Here is why it’s a bad idea for consumers to be able to pick which cable channels they want to subscribe to. It’s called serendipity. It’s one of the remaining strengths of the print newspaper. That is, we don’t always know what we want until we see it. Some of you may not generally read the movie reviews in your newspaper. But once in a while your eye catches a front page teaser for a review about a movie that you might have a special interest in. Maybe you know someone who is wheel-chair bound. And you see something about the movie "Murderball." Or perhaps you tend not to follow international news, but in flipping the pages catch a reference to a town in Spain where you lived with a family your junior year in college.

What am I saying here? If we only bought the types of information we know we like, then we don’t get exposed to much variety. We can’t be forced to buy a book we don’t want or a magazine that has no interest (for me, Golf Digest—a good read ruined). But the technology and nature of the newspaper, of the Internet—and cable—makes it reasonably economical to bundle diverse types of content together. And we benefit from that.

It is generally true that each of us only views a core of five to 10 television networks, though for each of us there is some variety in what those are. I, for example, rarely watch anything on ESPN and thus tend to bristle that so much of my cable bill goes towards having access to that channel. Neither I nor anyone in my family typically watch Discovery, History, or Biography channels. And yet there have been times that I have seen a promotion for something on one of these and, because I had them, I watched them. And, honestly, in scanning through my channels I have, on occasion, stopped at something that caught my eye in that brief two second “evaluation.” And I’m glad I did: a bio of McDonald’s franchisor Ray Kroc or a piece on the history of the development of the aircraft carrier. Only recently my wife stumbled on the re-runs of the "Law & Order" series on USA Network and now watches them regularly. (Note: They were not re-runs to her, as she had never seen them before). Under a la carte we would not have had these channels to be exposed to them in the first place.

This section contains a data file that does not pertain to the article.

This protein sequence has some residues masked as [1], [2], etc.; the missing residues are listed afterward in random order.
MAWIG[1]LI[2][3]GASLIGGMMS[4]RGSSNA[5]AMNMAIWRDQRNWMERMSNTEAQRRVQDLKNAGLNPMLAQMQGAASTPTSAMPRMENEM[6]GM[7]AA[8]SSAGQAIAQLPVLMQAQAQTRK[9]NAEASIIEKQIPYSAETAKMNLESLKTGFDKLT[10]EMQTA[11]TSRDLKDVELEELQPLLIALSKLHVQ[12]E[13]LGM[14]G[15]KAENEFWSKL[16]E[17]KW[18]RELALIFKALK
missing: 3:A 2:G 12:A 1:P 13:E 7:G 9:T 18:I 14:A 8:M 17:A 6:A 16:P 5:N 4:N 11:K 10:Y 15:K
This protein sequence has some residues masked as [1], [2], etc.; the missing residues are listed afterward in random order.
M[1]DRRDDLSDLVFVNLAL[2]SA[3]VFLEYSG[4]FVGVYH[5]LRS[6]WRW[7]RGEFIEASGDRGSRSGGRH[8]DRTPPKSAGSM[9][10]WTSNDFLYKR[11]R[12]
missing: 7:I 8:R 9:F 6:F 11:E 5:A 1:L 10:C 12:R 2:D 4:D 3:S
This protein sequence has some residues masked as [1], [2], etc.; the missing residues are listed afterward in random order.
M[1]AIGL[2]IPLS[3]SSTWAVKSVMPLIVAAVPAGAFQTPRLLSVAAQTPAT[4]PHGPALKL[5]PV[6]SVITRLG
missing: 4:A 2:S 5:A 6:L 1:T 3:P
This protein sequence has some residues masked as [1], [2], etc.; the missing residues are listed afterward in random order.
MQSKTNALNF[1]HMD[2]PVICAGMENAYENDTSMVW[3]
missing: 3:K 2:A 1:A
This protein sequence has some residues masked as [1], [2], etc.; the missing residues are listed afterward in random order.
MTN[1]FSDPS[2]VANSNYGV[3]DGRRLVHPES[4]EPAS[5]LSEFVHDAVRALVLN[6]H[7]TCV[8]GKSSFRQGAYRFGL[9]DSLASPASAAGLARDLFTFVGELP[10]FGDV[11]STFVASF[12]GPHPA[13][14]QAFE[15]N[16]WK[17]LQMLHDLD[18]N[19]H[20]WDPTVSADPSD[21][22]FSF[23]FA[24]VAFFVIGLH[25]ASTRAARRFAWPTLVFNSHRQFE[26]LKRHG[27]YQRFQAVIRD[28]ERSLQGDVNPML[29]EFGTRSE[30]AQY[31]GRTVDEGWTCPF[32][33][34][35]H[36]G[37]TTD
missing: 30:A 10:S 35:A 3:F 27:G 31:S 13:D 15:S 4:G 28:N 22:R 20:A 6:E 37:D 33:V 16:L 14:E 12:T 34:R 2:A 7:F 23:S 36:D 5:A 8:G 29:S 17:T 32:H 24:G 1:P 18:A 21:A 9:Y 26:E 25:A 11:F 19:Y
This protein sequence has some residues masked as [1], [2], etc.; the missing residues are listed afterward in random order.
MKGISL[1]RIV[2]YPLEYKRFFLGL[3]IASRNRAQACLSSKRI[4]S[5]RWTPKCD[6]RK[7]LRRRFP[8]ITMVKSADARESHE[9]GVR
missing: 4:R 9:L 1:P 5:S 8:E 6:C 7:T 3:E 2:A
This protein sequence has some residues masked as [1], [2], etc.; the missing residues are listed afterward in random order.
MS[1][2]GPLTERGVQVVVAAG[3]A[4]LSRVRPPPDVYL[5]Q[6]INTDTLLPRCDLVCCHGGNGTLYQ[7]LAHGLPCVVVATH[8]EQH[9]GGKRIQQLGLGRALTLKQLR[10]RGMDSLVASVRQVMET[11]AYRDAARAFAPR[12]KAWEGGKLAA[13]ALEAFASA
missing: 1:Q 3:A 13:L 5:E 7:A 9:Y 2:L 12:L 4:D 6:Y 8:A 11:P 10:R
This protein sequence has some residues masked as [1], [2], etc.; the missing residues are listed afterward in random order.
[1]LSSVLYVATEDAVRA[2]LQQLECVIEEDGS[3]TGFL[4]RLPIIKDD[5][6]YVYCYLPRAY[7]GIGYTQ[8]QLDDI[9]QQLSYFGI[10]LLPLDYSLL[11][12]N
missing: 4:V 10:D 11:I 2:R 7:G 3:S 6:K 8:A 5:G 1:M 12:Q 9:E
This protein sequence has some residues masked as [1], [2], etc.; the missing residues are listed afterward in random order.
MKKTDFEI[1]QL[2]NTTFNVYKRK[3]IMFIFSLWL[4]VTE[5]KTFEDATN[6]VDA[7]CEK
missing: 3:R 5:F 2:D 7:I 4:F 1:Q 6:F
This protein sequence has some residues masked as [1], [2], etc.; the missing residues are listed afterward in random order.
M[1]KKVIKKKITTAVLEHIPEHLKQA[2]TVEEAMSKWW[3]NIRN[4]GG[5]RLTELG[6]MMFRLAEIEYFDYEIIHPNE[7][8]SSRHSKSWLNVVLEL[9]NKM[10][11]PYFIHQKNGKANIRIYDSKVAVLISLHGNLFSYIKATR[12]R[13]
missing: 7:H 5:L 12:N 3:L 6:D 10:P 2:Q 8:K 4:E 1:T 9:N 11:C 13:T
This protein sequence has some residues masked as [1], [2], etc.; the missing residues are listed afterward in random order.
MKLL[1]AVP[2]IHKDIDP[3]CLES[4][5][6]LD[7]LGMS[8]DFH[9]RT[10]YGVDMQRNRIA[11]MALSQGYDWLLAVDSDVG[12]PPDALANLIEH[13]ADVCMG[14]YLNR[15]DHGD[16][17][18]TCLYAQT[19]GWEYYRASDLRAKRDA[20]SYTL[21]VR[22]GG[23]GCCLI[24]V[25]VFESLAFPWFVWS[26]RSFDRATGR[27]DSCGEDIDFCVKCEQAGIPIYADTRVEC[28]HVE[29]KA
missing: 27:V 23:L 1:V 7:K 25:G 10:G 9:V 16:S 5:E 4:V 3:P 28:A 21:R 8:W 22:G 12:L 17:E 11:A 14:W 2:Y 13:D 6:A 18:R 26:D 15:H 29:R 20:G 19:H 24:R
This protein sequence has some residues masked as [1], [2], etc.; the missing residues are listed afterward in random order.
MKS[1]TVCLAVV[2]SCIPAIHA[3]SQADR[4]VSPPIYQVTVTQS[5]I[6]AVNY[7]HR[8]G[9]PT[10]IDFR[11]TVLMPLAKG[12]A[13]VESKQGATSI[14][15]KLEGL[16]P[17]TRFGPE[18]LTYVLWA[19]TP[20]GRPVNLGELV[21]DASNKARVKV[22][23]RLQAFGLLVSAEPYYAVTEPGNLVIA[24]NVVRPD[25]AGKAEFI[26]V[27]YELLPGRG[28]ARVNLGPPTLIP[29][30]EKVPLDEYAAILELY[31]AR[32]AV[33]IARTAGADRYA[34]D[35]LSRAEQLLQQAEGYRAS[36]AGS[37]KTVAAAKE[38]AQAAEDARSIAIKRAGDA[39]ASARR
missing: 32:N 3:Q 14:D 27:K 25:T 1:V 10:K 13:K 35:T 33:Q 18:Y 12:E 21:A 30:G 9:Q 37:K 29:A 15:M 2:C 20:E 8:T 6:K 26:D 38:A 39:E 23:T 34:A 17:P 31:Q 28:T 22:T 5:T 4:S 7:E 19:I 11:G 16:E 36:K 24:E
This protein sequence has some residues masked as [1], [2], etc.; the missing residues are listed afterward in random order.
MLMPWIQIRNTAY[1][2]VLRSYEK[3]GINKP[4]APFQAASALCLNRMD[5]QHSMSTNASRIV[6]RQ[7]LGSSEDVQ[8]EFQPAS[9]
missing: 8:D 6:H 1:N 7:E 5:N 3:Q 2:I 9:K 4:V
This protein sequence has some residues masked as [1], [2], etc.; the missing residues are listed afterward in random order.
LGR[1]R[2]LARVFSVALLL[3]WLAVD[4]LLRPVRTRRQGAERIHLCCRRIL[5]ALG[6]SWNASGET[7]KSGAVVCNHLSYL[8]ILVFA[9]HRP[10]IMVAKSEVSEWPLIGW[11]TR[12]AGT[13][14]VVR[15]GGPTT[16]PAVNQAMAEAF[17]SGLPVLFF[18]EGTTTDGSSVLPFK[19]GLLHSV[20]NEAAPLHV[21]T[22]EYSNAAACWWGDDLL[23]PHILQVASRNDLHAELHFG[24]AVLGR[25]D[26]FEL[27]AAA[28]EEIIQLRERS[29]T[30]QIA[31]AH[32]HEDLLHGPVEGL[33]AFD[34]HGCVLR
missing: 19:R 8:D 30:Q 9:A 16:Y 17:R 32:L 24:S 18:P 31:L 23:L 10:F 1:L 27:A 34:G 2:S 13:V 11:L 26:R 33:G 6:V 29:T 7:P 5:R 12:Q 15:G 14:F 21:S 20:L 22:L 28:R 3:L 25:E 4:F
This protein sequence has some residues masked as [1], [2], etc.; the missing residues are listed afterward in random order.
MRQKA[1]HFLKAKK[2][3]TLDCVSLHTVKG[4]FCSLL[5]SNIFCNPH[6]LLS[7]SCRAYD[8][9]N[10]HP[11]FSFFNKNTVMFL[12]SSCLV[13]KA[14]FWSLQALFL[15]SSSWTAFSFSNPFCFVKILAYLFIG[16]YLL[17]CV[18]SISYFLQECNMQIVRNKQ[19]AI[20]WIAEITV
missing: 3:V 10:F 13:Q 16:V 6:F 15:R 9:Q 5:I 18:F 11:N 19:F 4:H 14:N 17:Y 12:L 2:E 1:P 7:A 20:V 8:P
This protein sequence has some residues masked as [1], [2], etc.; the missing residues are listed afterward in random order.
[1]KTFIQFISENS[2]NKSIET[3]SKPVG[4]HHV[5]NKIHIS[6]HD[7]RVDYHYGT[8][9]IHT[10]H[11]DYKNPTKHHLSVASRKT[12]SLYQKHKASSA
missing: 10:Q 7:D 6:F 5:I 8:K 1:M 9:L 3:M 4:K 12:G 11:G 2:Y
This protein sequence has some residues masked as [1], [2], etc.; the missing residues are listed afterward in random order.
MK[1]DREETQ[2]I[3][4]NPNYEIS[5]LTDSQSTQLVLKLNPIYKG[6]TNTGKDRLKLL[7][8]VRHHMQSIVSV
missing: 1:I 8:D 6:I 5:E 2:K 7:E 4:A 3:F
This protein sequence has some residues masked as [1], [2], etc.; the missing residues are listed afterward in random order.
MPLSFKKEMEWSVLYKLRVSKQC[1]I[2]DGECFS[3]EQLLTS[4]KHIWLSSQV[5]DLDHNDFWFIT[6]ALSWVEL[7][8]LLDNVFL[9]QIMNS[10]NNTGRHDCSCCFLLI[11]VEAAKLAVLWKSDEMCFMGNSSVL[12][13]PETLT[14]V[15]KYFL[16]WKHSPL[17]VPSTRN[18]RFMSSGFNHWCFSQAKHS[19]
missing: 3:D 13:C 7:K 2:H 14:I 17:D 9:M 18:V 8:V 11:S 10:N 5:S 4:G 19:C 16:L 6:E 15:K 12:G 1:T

I admit there is a certain initial attractiveness to the notion of a la carte. But think about its logical extension: Why not apply it to the newspaper, which comes in readily identifiable sections in larger cities. If you don’t read the Business and Lifestyle sections, so why pay for them? Maybe at the newsstand they could have separate piles for the News section, Sports, Lifestyle, Arts, Business, Want Ads, Preprints. Pick only the sections you want (free preprints with any purchase!). But that defeats the social value of the newspapers—the diversity it provides in a bundle whose cost of production—and therefore price—would be little different if disaggregated.